Joint effect of high-energy electrons, mechanical loads, and temperature on polyimide films of thicknesses in the range 30-130 μm is investigated. The films were preliminary irradiated by electrons in air using an ÉLU-6 linear accelerator with energy of 2 MeV and doses D = 1, 5, 10, 20, 30, 40, and 100 MGy and then subjected to uniaxial mechanical tension at temperatures (T) from 293 to 593 K. It is established that at T = 293-450 K and D = 20-40 MGy, the mechanical load causes almost the same deformations (ε l max) of nonirradiated and irradiated samples; at T = 450-550 K, deformations of films sharply increase, and the character of their dependence changes. The ε l max value of the initial sample increases almost linearly with temperature by a factor of 10, whereas the character of changing ε l max(T) of the irradiated films is more complex, and its value increases approximately by a factor of 4. For T > 500 K, the deformation reaches limiting values. Irradiation increases the intensity of IR-spectra by 2-6 times and essentially increases the widths of absorption bands at 720, 1380, and 1775 cm -1, which is caused by the formation of hydrogen bonds and cycles with nitrogen as well as by the formation of nitrogen oxides. External loading applied to film rupture causes an increase in the EPR signal amplitude from 3•10 3 to 5•10 3, which is connected with an increased concentration of radicals =N-H and-NH 2. The electron irradiation of the polyimide films with their subsequent mechanical loading causes the spectrum lines to displace from 3475.0 to 3512.5 cm -1 with simultaneous reduction of the signal amplitude from 6•10 3 to 4•10 3.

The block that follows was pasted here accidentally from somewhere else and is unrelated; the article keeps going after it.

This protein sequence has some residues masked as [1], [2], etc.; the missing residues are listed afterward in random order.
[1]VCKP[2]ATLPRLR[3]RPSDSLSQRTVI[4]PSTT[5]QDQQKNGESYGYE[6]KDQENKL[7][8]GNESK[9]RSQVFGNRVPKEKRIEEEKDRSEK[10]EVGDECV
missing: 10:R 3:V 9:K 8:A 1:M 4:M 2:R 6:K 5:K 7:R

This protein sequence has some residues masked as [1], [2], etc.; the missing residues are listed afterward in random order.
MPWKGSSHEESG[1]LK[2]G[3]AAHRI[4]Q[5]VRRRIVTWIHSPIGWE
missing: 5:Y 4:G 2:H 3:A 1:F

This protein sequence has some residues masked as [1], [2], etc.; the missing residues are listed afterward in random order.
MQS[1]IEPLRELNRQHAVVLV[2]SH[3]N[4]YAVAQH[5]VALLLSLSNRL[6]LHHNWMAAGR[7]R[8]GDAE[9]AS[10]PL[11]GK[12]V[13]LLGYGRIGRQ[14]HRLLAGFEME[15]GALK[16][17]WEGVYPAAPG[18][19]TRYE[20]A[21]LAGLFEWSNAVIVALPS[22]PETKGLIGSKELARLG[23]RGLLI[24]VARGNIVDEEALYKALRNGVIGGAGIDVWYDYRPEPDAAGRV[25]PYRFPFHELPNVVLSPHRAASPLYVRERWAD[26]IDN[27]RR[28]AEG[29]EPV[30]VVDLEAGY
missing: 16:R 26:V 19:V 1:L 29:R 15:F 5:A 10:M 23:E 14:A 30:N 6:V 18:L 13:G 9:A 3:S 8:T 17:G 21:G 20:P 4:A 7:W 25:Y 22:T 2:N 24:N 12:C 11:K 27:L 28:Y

ASJC Scopus subject areas
- Physics and Astronomy(all)